Then Abraham and the particular choice he made early in his life, to not identify with his fathers and the people around him – “In the land of the Chaldeans, at the residence of [his] fathers, [he], Abraham saw that it was needful for [him] to obtain another place of residence… [His] fathers having turned from their righteousness, and from the holy commandments which the Lord their God had given unto them, unto the worshipping of the gods of the heathen” (Abraham 1 v1-5).  They utterly refused to hearken to Abraham, who identifies himself as “a follower of righteousness” (v2) with desires to “receive instructions and to keep the commandments of God” but instead they tried to offer him up, as an offering to strange gods, idols, as they had done with men, women and children before him.  Abraham was saved by an angel, leaves the Chaldees and goes to the land of Canaan.  As we know, in that land, the Lord makes a covenant with Abraham, which Abraham keeps, and through Abraham’s seed “shall all the families of the earth be blessed, even with the blessings of the Gospel, which are the blessing of salvation, even of life eternal” (Abr 2 v11).  Today, we take part in that Abrahamic covenant, become Israel – the covenant people, as we are baptised and receive all the blessings of Heavenly Father through temple covenants.  Can you imagine if Abraham only identified himself as a Chaldean, willing to be sacrificed to the heathen Gods, rather than as a child of God with a unique task to fulfil?

We live in equally troubling and difficult times – the winding up scenes of history – but also the best of times since we have been given the opportunity to be baptised, by water and by fire, with the Holy Ghost.  We individually have the opportunity to make covenants with God, possibly as no other people in the history of the world, with the building of temples across the world.  Truly, we are ‘a chosen generation, a royal priesthood, an holy nation, a peculiar people.’ (1 Peter 2 v9).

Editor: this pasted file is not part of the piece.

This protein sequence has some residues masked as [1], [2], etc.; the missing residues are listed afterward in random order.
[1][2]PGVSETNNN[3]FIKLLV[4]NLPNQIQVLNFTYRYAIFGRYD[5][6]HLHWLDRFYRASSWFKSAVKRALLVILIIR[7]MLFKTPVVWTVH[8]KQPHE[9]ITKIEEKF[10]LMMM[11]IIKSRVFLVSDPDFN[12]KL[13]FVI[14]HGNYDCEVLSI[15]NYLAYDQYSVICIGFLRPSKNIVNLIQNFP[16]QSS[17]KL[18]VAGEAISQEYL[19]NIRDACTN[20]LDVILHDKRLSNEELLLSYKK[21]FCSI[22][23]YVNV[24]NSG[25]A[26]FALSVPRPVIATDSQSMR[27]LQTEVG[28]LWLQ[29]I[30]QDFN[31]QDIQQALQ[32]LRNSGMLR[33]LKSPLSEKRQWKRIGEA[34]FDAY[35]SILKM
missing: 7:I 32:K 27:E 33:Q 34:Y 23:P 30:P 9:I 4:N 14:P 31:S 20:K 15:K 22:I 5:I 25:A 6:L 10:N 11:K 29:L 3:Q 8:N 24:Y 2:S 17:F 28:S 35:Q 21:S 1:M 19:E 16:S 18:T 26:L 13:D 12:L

But do we identify with this, first and foremost, or do we put our relationship with God second, preferring to be identified by our profession, by money or where we live, our nationality, or our race?  And do we identify others by their profession, nationality or race rather than seeing them as a child of God, as we all are?  What would be the difference in our lives if we identify ourselves as daughters and sons of God with his unique work to fulfil?  Remember:  “These earthly identities are not wrong unless they supersede or interfere with our eternal identity —that of being a son or a daughter of God.”  Elder Hallstrom

As I thought on this, I realised that God has told us, throughout scripture, what we can do to maintain and improve our relationship with him:

“Turn ye unto me,… and I will turn unto you.” Zechariah 1 v3

“Draw near unto me and I will draw near unto you.”  D&C 88 v 63

“Return unto me, and I will return unto you,” Malachi 3 v7

“Draw nigh to God and he will draw nigh to you,” James 4 v8

How do we draw near, turn to Him, return to Him?  It is simple, we repent.  Through Zechariah, the Lord told Israel to “Turn you now from your evil ways,” and through Malachi, Israel was told to bring “all the tithes into the storehouse.” James wrote “cleanse your hands, ye sinners; and purify your hearts, ye double minded;” and early in this dispensation, through Joseph Smith Jnr “sanctify yourselves that your minds become single to God, and the days will come that you shall see him.”  And to us now, a couple weeks ago in General Conference, our living prophet, Thomas S. Monson, told us:

“When we left our premortal existence and entered mortality, we brought with us the gift of agency…  Although it is imperative that we choose wisely, there are times when we will make foolish choices. The gift of repentance, provided by our Savior, enables us to correct our course settings, that we might return to the path which will lead us to that celestial glory we seek.” 

I have made mistakes and I have felt the Lord’s forgiveness as I have needed to use the gift of repentance to turn back to him.  I am very grateful for our Saviour, our eldest brother, and that because of Him, when I make a mistake or neglect to do something, I can change.  Because of Him, I can improve each day and I have pondered on where I need to improve and I hope I can remain true and faithful to my Father, and choose my relationship with Him.  I know the restored gospel of Jesus Christ, available only in the Church of Jesus Christ of Latter Day Saints is true.  I know for myself that it provides all necessary covenants and knowledge of salvation, so we can honour our relationship with Father, while on earth and return safely to Him.  I know Joseph Smith Jr is a Prophet, that the priesthood of God was restored to earth through His angels – John the Baptist, Peter, James and John.  I know the Book of Mormon is the word of God and that Thomas S Monson is a true prophet of God.  I love being a member of the Church of Jesus Christ of Latter Day Saints.

My brothers and sisters, for that is what you truly are, we all have a special relationship with God; He is our Father and He loves us, you, very much.  We need to draw near to Him, keep our covenants, use repentance, feel the blessing of forgiveness, and honour that relationship with Him while here on earth. Then when we pass on, we will see Him clearly again, “face to face: now, we know in part, but then shall we know even as also we are known” (from 1 Corinthians 13 v12).

In the name of Jesus Christ, Amen.